A few casts later there was a big splash, as the lure hit the water and then a solid tug and run. Line was peeling straight away but as I lifted the rod I clearly felt the jighead pop through the fishes’ lip. This was a sizeable fish so I let it run. There is not much structure in this area, just a line of rocky bottom as you move back towards the mangroves. This fish was too big to tangle with in the water so I would have to walk it back to the shore line. I slowly took back some line and started wading towards the mangroves. The water was now shallower and dirtier, so I had to be careful to steer it over the rocky patches and onto the shore.

It was a solid flathead. I pulled it up on to a ready-made envorimat; a pair of abandoned trawlerman’s waders, that had washed up on the shore. I measured it against the rod and could see it was pushing 70cm. I took a couple of pictures then released it.
Although the water was now very cloudy, there was not much weed floating around so I decided to try out my latest DUO favourite – the Realis Shad MR 59 hard body minnow. It is a small suspending lure and that has caught plenty of flathead for me, but I am sure it will catch good bream over the weed beds. I picked out a white and blue one tied it on and cast out. This lure has a great action but it is the pauses that seem to entice the strikes. So I slowly retrieved it with lots of long pauses. On the second cast my theory panned out as, on the first pause, the lure was first knocked out of the water and then, a moment later, connected to a fish.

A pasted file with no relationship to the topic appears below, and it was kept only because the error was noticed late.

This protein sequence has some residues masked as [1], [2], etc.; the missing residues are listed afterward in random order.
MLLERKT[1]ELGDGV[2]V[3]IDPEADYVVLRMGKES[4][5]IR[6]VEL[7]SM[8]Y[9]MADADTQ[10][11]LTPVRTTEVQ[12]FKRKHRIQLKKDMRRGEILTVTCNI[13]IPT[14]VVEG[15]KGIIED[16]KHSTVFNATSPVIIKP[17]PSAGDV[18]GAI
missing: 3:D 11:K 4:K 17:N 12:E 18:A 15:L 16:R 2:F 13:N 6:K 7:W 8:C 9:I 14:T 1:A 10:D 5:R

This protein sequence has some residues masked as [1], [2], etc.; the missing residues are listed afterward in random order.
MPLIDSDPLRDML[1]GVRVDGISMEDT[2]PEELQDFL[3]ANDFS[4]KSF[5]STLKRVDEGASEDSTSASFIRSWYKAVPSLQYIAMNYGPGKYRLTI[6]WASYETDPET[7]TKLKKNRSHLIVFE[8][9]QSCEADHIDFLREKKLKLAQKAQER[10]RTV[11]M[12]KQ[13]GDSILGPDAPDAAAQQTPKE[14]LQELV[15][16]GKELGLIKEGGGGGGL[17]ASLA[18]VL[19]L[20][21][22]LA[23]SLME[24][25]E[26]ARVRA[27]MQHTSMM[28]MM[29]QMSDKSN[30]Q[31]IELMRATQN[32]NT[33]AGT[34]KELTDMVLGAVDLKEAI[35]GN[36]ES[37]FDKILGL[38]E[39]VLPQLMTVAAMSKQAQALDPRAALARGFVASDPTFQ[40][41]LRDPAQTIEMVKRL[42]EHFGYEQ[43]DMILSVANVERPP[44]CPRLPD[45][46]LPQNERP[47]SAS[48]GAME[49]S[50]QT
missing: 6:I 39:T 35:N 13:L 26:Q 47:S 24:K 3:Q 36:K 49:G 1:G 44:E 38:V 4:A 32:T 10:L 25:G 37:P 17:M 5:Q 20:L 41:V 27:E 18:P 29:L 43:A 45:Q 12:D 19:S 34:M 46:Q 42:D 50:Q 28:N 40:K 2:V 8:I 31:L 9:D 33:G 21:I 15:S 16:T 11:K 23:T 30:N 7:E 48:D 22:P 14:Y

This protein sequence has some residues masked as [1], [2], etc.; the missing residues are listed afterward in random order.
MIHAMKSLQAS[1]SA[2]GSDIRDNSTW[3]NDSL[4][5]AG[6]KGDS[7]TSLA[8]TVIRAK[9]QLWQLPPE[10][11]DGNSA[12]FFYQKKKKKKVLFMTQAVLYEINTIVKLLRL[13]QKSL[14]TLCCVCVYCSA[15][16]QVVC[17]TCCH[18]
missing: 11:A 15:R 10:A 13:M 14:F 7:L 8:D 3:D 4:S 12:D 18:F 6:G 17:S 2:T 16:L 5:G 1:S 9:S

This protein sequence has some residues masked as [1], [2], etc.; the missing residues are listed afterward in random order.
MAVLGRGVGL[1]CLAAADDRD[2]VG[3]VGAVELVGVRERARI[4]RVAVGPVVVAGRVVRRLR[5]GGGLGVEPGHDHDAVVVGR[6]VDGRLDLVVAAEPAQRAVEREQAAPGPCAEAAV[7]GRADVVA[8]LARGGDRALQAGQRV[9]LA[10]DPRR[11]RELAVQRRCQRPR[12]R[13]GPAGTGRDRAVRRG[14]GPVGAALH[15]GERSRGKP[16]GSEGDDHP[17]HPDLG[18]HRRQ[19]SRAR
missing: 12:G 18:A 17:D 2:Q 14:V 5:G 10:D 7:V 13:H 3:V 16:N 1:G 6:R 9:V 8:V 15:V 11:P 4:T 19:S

The hooked fish was too fast for a flathead – although it may have been a flathead that attacked the lure first. I soon had it subdued – it was a solid 30cm + bream. After a few pictures I released it but I could not find any more.

As the tide level fell I moved further and further south, towards the green channel marker. I was trying to fish the edge of the weed banks but in the dirty water on the bottom of the tide, I was finding it hard to see the edges. I swapped back to a GULP 4” minnow soft plastic in the smelt colour, on the 1/8th 1/0 jighead. This drew the attention of the long toms who I saw follow it in a couple of times. Eventually I got the lure into the right spot and the line started peeling. It was another flathead – just over 50cm. I decided to keep this one and after playing it for a while I managed to grab it with my rag and slip it in my keeper bag.